Darwin thought of much of the evolutionary process as “endless forms most beautiful” and pretty much left out fungus. Fungus development seems to be slow, but now we know the big breakthrough was at the end of the Carboniferous period about 290 million years ago.
Wood producing plants fix a huge amount of carbon during their lifetimes, building towering trees to small shrubs of decay resistant lignocellulose. It’s that lignin that’s holding up massive biofuel development.
A study team of 70 researchers led by David S. Hibbett of Clark University, in Worcester, Mass., and Igor V. Grigoriev of the Department of Energy’s Joint Genome Institute has released a paper in Science that does a comparison study of the genomes of 31 fungi by performing deep phylogenetic sampling of fungal genomes and describing how white rot Agaricomycetes fungi have evolved an arsenal of enzymes to degrade lignin and unlock its stored carbon.
The study sheds a new light on how white rot fungi evolved the ability to degrade the recalcitrant plant biopolymer lignin. The findings provide an opening for researchers to use or reengineer fungal enzymes to advance biofuel production.
Scientists have already developed an arsenal of enzymes to attack the cellulose and hemicellulose, the primary components of plant cell walls, to get access to the component sugars that can be fermented into biofuels.
But when it comes to lignin, the irregularly cross-linked phenolic polymer in the cellulose matrix that provides strength and rigidity to plants, success has been limited, stalling cellulosic biofuel development.
White rot fungi are the only organisms capable of substantially decaying lignin, using peroxidase and other enzymes. The study analysis uncovered a treasure trove of new enzymes to test and experiment with.
Science seems to have finally gotten to “first base” on the lignin problem. There’s a long was to go, but a real step has just been made public.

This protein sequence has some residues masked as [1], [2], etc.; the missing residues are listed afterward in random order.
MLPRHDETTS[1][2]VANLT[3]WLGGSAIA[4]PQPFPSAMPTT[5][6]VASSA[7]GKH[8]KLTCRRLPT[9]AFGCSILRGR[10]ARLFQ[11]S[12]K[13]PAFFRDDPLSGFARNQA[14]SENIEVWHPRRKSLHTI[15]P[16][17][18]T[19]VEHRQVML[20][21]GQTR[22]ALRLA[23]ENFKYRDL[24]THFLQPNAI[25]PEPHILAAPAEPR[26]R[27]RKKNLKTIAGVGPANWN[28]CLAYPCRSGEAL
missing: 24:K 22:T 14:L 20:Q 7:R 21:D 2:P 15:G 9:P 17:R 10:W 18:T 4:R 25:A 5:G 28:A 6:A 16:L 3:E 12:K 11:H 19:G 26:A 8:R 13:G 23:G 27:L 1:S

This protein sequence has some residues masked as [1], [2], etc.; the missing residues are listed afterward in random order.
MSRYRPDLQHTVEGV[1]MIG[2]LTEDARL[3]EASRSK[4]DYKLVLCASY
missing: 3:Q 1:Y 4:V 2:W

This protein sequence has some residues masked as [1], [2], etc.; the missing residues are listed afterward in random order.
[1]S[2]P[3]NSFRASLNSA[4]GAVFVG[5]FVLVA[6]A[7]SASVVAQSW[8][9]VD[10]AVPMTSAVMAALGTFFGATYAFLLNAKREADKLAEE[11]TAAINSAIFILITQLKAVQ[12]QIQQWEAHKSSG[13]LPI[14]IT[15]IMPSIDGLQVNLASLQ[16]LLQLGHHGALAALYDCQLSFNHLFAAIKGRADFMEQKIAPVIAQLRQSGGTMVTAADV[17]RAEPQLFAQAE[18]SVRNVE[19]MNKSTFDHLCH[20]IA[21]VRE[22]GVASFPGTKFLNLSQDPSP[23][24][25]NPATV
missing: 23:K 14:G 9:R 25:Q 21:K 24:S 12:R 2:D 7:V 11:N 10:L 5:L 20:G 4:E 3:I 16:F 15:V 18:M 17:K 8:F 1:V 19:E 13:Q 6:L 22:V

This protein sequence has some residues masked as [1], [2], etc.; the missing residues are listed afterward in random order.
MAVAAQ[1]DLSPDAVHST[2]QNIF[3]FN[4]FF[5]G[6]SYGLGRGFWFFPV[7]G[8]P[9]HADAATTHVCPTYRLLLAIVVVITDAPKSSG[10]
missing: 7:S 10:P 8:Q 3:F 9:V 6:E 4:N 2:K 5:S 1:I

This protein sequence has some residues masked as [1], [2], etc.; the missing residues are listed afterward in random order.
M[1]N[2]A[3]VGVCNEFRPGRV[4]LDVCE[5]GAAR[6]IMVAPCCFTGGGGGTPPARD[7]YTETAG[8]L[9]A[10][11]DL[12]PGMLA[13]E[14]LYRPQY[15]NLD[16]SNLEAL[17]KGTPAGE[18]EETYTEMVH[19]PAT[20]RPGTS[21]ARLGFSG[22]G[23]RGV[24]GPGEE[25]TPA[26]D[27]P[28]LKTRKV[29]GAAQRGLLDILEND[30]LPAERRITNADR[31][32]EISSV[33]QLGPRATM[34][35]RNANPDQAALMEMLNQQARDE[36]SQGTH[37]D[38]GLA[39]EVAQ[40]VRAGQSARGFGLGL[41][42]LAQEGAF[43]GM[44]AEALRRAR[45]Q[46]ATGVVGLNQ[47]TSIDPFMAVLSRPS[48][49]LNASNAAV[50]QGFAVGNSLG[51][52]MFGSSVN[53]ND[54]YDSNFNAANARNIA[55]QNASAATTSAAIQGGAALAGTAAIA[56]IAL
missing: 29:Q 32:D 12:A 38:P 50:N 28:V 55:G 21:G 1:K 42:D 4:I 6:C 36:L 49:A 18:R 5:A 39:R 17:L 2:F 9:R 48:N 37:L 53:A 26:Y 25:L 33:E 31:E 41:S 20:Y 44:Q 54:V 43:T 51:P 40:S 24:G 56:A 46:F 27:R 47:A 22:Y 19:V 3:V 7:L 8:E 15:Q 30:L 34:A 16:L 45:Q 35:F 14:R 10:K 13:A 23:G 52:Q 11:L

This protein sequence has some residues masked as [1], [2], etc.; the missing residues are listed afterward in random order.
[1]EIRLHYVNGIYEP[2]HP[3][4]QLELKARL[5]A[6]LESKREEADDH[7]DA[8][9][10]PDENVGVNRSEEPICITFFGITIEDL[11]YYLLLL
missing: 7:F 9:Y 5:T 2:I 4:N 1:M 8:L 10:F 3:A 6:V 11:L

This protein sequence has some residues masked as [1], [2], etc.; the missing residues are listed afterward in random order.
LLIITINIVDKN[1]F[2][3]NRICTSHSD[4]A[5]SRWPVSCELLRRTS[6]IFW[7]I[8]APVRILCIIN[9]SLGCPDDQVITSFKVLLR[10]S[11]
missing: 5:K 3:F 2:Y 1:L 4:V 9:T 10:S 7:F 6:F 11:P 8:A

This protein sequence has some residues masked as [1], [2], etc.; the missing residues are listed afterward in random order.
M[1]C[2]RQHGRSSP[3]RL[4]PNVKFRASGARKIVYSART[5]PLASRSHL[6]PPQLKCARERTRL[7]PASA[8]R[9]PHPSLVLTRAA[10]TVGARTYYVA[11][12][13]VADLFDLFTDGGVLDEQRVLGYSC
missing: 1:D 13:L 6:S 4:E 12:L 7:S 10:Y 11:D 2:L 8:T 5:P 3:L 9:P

As a side matter, of great interest by the way, by reconstructing the history of gene mutations, the team found that the first fungal peroxidases appeared 290 million years ago, at the same time that massive formation of coal ended. The finding suggests that the fungi’s acquired ability to degrade lignin altered Earth’s evolution, Hibbett says, by turning biomass into compost and subverting its fossilization into coal.
This new information offers a new perspective on the carbon cycle and suggests a huge array of quite interesting questions. The obvious questions would center on the difference of the environment then and today if these fungi were evolved sooner, or not at all. It also points out the potential massive change to the climate as white rot fungi pumped carbon back into the cycle essentially instantly rather than locking it away for millennia in coal.
More depth into fungi is going to be useful. Not all of the species are studied and catalogued yet. One day, not so far out there, the choices of enzyme potpourri for recycling biomass will be a market of great value. And that revelation that the carbon cycle had a revolution 290 million years back is going to bedevil the climate change folks for years.